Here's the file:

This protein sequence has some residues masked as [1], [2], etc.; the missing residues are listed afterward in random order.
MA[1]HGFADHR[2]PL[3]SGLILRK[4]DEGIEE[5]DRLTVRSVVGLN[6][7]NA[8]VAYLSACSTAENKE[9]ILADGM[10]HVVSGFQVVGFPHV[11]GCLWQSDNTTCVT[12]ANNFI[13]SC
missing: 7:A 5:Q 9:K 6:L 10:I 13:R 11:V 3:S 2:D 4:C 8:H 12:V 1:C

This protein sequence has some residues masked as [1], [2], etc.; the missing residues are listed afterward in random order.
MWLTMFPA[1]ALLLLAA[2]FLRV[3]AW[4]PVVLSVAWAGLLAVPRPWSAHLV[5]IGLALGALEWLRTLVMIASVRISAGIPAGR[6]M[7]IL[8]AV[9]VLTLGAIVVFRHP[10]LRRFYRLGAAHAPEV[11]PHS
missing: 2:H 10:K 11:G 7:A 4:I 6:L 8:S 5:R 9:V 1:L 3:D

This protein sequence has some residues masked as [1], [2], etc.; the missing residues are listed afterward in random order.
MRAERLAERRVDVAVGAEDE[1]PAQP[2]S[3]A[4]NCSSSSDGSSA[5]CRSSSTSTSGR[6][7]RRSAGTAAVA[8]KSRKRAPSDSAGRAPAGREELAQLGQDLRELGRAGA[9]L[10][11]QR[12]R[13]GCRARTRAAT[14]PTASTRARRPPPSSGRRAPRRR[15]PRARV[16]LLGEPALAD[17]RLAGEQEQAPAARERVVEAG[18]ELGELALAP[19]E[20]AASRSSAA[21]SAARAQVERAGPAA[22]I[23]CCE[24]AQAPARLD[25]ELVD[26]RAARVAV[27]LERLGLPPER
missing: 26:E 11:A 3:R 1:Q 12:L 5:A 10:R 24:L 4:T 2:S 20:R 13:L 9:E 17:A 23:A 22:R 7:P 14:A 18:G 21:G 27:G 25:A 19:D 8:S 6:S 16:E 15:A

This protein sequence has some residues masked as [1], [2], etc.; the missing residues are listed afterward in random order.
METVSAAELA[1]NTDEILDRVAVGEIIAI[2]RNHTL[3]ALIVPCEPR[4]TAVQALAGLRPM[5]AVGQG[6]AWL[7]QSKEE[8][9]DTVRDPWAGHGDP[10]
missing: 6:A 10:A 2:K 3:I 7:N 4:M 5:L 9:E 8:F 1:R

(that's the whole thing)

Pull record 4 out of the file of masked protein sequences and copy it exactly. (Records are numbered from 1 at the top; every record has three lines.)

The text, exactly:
This protein sequence has some residues masked as [1], [2], etc.; the missing residues are listed afterward in random order.
METVSAAELA[1]NTDEILDRVAVGEIIAI[2]RNHTL[3]ALIVPCEPR[4]TAVQALAGLRPM[5]AVGQG[6]AWL[7]QSKEE[8][9]DTVRDPWAGHGDP[10]
missing: 6:A 10:A 2:K 3:I 7:N 4:M 5:L 9:E 8:F 1:R